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HOME FURNISHINGS : Playing Favorites : Four of Los Angeles' Leading Interior Designers Share Their Personal Best

October 25, 1987|VIRGINIA GRAY

WALDO FERNANDEZ

Waldo Fernandez' clientele has included Elizabeth Taylor, Goldie Hawn, Burt and Carole Bacharach, Merv Griffin and fashion designer Carole Little. "My favorite room is the Beverly Hills living room of my clients Lisa Specht and Ron Rogers," says Fernandez, who works out of his Los Angeles showroom. "There are several reasons why I chose this room. The house has wide appeal architecturally--which I cannot take credit for--and the living room is an easy one to relate to. This is a simple, open space with white walls and terra-cotta tile floors--the ideal palette to highlight my clients' art collection. It represents a minimalist approach to design without a hard edge. Lisa and Ron entertain a great deal, and by using the all-white-and-natural scheme, their guests become art as well. The budget for furnishing this room was relatively small by comparison to many of the homes I design, but I think it epitomizes Southern California living at its best. To me it seems timeless . . . something my clients can live with and not tire of for a long time. I look at the room and think to myself, 'What's not to like about this!' "

LOUIS CATAFFO

Louis Cataffo, head of the Los Angeles-based firm Intradesign, is responsible for the interi ors of many hotels--among them the Hotel Bel-Air, the new Four Seasons Hotel, Le Meridien in Newport Beach, the Remington Hotel in Houston, Tex., and the Fairmont Hotels in San Jose and Chicago. His own home was recently featured in Architectural Digest. "The elevator lobby of La Chaumiere restaurant (in the Century Plaza Tower), a unique and challenging space, could be said to be a favorite," Cataffo says. " Trompe l'oeil murals by artist Lenore Cellini surround guests with the fantasy theme of the restaurant from the moment they enter the lobby. The theme of these murals is based on the madrigal of the Renaissance period, complete with antiqued patina finishes. Because the mural continues into the elevator cab itself, all functional requirements were overcome in beautiful detail. This small lobby and elevator represents, in miniature, everything we strive to do in attention to detail, concern for personalization, involvement of guests, technical criteria and the incorporation of humor and whimsy in approaching our profession."

STEVE CHASE

Although I don't look upon it as the highest point of my career, the living room of my Rancho Mirage home would qualify currently as a favorite room," says Steve Chase,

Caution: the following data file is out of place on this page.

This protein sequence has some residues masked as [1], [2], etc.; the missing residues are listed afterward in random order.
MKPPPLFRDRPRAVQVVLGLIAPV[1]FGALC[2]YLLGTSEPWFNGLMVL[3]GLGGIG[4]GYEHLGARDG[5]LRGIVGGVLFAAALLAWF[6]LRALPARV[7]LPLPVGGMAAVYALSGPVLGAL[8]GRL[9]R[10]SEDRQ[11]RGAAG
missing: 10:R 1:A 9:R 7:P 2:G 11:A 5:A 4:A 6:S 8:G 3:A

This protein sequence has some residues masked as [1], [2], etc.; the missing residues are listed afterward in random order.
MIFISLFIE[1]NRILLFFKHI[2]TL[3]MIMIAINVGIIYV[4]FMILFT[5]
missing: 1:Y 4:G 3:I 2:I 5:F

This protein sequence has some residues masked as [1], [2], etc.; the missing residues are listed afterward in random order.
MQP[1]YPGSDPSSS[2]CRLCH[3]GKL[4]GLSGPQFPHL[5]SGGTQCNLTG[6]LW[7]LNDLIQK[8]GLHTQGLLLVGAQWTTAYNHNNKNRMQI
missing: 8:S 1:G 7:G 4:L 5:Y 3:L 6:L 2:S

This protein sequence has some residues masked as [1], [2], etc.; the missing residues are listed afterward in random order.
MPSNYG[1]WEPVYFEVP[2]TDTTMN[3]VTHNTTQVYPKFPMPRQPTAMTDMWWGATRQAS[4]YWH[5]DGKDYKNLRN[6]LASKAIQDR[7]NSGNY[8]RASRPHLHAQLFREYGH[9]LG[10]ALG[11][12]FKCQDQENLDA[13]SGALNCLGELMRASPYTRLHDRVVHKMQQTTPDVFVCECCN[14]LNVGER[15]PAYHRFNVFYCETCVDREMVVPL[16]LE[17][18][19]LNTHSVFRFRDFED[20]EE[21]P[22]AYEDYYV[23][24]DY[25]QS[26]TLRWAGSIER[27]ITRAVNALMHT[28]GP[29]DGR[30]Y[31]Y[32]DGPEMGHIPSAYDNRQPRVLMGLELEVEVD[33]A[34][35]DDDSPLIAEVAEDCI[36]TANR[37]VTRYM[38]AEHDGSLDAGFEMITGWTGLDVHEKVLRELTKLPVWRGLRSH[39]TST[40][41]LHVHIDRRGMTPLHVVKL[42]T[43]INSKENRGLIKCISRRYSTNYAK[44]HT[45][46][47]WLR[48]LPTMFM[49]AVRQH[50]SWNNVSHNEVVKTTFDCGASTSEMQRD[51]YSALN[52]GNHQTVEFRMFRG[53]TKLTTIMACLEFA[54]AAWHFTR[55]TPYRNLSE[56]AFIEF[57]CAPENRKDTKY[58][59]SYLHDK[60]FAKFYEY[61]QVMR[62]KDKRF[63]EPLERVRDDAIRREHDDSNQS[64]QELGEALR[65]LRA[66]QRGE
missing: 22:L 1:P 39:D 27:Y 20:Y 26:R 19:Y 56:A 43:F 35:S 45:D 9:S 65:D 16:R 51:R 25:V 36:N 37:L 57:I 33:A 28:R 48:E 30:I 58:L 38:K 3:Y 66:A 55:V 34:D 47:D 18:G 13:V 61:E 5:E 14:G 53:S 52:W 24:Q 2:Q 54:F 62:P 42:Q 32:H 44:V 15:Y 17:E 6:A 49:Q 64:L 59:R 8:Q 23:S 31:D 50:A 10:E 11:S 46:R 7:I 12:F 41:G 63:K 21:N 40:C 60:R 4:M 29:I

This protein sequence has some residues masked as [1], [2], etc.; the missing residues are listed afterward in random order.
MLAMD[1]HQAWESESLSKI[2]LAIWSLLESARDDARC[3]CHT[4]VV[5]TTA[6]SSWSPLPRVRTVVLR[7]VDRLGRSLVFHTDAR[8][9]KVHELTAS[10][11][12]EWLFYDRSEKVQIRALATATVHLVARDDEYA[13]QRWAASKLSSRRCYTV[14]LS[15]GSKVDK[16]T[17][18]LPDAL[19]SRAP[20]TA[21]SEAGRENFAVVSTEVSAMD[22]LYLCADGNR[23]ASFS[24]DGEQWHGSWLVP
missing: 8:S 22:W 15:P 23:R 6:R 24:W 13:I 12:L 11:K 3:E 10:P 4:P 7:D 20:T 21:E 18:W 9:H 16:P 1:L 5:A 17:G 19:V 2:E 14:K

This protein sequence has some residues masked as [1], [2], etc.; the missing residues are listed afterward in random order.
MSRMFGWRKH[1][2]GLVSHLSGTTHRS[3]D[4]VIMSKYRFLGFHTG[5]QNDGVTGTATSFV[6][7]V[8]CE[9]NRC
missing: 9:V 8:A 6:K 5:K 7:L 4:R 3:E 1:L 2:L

of Steve Chase Associates in Rancho Mirage. Soon to receive the Interior Design Magazine Hall of Fame Award, Chase works all over the world for major business tycoons and for many of Hollywood's elite as well. His 7,000-square-foot desert home, the main structure of an 11,000-square-foot compound of buildings, "suits the desert colors and terrain," he says. As involved in the architectural aspects of his home as he was with the decorative decisions, Chase feels that such an involvement helps to ensure that the architecture and decor achieve the ideal blend. "My living room is a large, unconventional room with lots of open space and room for art. I have a 17-foot-wide Helen Frankenthaler painting on one wall and several other large contemporary paintings as well, which gives some idea of the expanse of space. This room is elegant, yet casual. With its large bar and several conversation areas, one can be as comfortable here in tennis shorts as in black tie." JANET POLIZZI

Working out of her Melrose Place studio, Janet Polizzi has had a variety of clients--Sylvia and Sam Schulman, Tim and Nancy Vreeland, Carole and Gerry Isenberg, and the Los Angeles Country Club. "One favorite is the living room of my clients Betty and Russell Nowling," Polizzi says. "To me the room feels like today. Like the rest of the house, this room was totally remodeled and simplified so that it has become a great background for the art that my clients have been collecting for many years. We tore out badly scaled faux French fireplaces and pilasters and reworked the ceiling so that the proper light illuminates the art. I designed the upholstered furniture, and the remainder of the furniture is a mix of periods. The table by the fireplace is a 19th-Century Biedermeier piece; the marble-topped cocktail table is from the 1930s, as is the unusual rug. The colors of the room were established by the John Alexander painting over the long sofa and the diado floor, which was original to the house. This project gave me the chance to do something contemporary, as I'm often called on for more traditional design jobs."

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